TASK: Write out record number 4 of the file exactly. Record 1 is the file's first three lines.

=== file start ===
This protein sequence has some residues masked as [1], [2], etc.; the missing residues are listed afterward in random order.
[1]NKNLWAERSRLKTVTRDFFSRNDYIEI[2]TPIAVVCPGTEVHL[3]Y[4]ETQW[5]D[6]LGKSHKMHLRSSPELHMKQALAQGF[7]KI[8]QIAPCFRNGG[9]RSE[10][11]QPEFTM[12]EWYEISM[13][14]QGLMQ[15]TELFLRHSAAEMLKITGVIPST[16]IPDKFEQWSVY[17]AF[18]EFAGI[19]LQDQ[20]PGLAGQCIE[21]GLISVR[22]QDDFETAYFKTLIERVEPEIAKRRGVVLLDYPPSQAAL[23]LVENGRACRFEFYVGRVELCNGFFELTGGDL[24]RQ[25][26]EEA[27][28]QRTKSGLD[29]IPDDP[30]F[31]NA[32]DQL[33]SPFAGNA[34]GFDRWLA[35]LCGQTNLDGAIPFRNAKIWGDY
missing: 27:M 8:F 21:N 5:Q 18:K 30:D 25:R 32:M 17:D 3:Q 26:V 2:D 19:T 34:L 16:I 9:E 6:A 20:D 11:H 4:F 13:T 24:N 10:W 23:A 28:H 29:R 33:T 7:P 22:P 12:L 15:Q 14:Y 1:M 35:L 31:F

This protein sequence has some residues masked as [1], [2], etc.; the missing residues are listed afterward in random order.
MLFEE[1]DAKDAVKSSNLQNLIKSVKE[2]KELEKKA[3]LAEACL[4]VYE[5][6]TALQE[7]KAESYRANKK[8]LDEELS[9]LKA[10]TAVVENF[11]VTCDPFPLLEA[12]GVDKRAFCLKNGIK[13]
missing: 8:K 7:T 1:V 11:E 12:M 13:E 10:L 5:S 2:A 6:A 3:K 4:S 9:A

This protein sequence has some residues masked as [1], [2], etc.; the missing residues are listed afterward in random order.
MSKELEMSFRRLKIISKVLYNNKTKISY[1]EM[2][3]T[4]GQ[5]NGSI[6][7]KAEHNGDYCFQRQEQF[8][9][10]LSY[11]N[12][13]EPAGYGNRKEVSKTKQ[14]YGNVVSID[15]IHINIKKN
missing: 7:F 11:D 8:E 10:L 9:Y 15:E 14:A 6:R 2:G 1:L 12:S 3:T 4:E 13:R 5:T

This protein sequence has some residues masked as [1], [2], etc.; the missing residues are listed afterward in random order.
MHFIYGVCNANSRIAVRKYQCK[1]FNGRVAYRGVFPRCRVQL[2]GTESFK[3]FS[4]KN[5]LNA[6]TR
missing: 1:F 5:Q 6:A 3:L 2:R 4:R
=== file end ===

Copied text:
This protein sequence has some residues masked as [1], [2], etc.; the missing residues are listed afterward in random order.
MHFIYGVCNANSRIAVRKYQCK[1]FNGRVAYRGVFPRCRVQL[2]GTESFK[3]FS[4]KN[5]LNA[6]TR
missing: 1:F 5:Q 6:A 3:L 2:R 4:R